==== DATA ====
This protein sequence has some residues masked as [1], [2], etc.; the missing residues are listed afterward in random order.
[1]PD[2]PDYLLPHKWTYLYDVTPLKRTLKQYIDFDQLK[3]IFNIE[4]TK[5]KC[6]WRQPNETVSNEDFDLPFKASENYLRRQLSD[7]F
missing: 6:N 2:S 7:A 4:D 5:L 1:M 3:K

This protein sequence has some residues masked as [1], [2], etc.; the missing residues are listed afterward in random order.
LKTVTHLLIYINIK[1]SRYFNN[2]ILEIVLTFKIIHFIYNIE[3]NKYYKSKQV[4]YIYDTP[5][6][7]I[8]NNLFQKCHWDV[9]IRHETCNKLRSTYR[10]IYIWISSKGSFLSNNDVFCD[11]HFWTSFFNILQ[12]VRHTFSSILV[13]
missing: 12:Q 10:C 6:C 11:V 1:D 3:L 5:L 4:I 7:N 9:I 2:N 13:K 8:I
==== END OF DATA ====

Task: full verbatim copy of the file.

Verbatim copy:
This protein sequence has some residues masked as [1], [2], etc.; the missing residues are listed afterward in random order.
[1]PD[2]PDYLLPHKWTYLYDVTPLKRTLKQYIDFDQLK[3]IFNIE[4]TK[5]KC[6]WRQPNETVSNEDFDLPFKASENYLRRQLSD[7]F
missing: 6:N 2:S 7:A 4:D 5:L 1:M 3:K

This protein sequence has some residues masked as [1], [2], etc.; the missing residues are listed afterward in random order.
LKTVTHLLIYINIK[1]SRYFNN[2]ILEIVLTFKIIHFIYNIE[3]NKYYKSKQV[4]YIYDTP[5][6][7]I[8]NNLFQKCHWDV[9]IRHETCNKLRSTYR[10]IYIWISSKGSFLSNNDVFCD[11]HFWTSFFNILQ[12]VRHTFSSILV[13]
missing: 12:Q 10:C 6:C 11:V 1:D 3:L 5:L 4:I 7:N 9:I 2:N 13:K 8:I